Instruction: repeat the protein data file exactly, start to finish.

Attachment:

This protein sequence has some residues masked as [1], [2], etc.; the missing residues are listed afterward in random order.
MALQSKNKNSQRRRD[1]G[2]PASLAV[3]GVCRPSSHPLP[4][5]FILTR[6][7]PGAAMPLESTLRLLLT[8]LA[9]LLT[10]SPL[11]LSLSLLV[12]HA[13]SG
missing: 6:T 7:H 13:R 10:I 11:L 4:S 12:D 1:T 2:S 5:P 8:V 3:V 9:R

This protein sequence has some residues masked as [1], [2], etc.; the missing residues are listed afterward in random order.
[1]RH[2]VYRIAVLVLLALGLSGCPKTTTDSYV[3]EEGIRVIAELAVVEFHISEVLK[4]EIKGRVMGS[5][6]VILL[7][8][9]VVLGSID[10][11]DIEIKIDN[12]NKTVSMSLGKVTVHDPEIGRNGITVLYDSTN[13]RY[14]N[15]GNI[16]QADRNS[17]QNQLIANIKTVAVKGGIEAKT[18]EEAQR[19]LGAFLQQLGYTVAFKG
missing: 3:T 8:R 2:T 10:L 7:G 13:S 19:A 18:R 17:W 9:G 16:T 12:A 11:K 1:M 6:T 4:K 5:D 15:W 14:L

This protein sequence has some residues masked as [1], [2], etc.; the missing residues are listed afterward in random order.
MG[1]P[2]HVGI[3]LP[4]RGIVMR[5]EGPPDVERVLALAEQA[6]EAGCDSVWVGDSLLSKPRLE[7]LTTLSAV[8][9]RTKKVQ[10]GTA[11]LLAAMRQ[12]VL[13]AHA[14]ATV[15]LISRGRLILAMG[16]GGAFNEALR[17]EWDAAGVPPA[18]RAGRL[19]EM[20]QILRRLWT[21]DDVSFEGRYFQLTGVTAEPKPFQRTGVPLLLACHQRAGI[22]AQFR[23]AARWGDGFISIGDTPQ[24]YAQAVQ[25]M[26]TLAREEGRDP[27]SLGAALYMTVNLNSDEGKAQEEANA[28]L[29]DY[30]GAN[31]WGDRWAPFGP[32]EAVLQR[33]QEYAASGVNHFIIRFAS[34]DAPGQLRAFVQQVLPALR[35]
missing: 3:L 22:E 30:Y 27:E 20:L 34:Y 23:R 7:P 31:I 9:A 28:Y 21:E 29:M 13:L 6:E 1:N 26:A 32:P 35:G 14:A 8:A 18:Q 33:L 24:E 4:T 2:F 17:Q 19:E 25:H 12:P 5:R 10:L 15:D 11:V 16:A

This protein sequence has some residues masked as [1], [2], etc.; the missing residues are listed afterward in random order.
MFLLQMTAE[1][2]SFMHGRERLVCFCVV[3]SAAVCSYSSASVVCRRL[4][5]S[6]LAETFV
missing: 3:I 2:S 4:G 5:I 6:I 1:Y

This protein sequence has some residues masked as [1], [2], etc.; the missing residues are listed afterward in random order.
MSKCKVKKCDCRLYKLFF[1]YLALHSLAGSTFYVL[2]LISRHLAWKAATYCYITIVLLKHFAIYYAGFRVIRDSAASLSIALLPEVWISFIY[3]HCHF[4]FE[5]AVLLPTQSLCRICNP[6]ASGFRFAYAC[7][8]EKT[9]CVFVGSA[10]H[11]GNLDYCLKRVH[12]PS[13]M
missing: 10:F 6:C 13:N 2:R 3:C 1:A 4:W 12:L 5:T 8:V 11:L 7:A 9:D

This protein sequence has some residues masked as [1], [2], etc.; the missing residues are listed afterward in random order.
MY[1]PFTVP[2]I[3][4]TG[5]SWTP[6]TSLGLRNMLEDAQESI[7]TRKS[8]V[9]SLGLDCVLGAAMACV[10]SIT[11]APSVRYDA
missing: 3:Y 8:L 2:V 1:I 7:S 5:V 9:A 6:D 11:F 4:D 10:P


This protein sequence has some residues masked as [1], [2], etc.; the missing residues are listed afterward in random order.
MALQSKNKNSQRRRD[1]G[2]PASLAV[3]GVCRPSSHPLP[4][5]FILTR[6][7]PGAAMPLESTLRLLLT[8]LA[9]LLT[10]SPL[11]LSLSLLV[12]HA[13]SG
missing: 6:T 7:H 13:R 10:I 11:L 4:S 12:D 1:T 2:S 5:P 8:V 3:V 9:R

This protein sequence has some residues masked as [1], [2], etc.; the missing residues are listed afterward in random order.
[1]RH[2]VYRIAVLVLLALGLSGCPKTTTDSYV[3]EEGIRVIAELAVVEFHISEVLK[4]EIKGRVMGS[5][6]VILL[7][8][9]VVLGSID[10][11]DIEIKIDN[12]NKTVSMSLGKVTVHDPEIGRNGITVLYDSTN[13]RY[14]N[15]GNI[16]QADRNS[17]QNQLIANIKTVAVKGGIEAKT[18]EEAQR[19]LGAFLQQLGYTVAFKG
missing: 3:T 8:R 2:T 10:L 7:G 13:S 19:A 18:R 17:W 9:G 16:T 12:A 11:K 1:M 6:T 4:K 5:D 15:W 14:L

This protein sequence has some residues masked as [1], [2], etc.; the missing residues are listed afterward in random order.
MG[1]P[2]HVGI[3]LP[4]RGIVMR[5]EGPPDVERVLALAEQA[6]EAGCDSVWVGDSLLSKPRLE[7]LTTLSAV[8][9]RTKKVQ[10]GTA[11]LLAAMRQ[12]VL[13]AHA[14]ATV[15]LISRGRLILAMG[16]GGAFNEALR[17]EWDAAGVPPA[18]RAGRL[19]EM[20]QILRRLWT[21]DDVSFEGRYFQLTGVTAEPKPFQRTGVPLLLACHQRAGI[22]AQFR[23]AARWGDGFISIGDTPQ[24]YAQAVQ[25]M[26]TLAREEGRDP[27]SLGAALYMTVNLNSDEGKAQEEANA[28]L[29]DY[30]GAN[31]WGDRWAPFGP[32]EAVLQR[33]QEYAASGVNHFIIRFAS[34]DAPGQLRAFVQQVLPALR[35]
missing: 3:L 22:E 30:Y 27:E 20:L 34:Y 23:R 7:P 31:I 9:A 28:Y 21:E 29:M 13:L 6:E 1:N 26:A 32:P 35:G 14:A 8:A 18:Q 33:L 24:E 4:T 2:F 17:Q 19:E 25:H 12:P 5:R 10:L 15:D 11:V 16:A

This protein sequence has some residues masked as [1], [2], etc.; the missing residues are listed afterward in random order.
MFLLQMTAE[1][2]SFMHGRERLVCFCVV[3]SAAVCSYSSASVVCRRL[4][5]S[6]LAETFV
missing: 3:I 2:S 4:G 5:I 6:I 1:Y

This protein sequence has some residues masked as [1], [2], etc.; the missing residues are listed afterward in random order.
MSKCKVKKCDCRLYKLFF[1]YLALHSLAGSTFYVL[2]LISRHLAWKAATYCYITIVLLKHFAIYYAGFRVIRDSAASLSIALLPEVWISFIY[3]HCHF[4]FE[5]AVLLPTQSLCRICNP[6]ASGFRFAYAC[7][8]EKT[9]CVFVGSA[10]H[11]GNLDYCLKRVH[12]PS[13]M
missing: 10:F 6:C 13:N 2:R 3:C 1:A 4:W 12:L 5:T 8:V 11:L 7:A 9:D

This protein sequence has some residues masked as [1], [2], etc.; the missing residues are listed afterward in random order.
MY[1]PFTVP[2]I[3][4]TG[5]SWTP[6]TSLGLRNMLEDAQESI[7]TRKS[8]V[9]SLGLDCVLGAAMACV[10]SIT[11]APSVRYDA
missing: 3:Y 8:L 2:V 1:I 7:S 5:V 9:A 6:D 11:F 4:D 10:P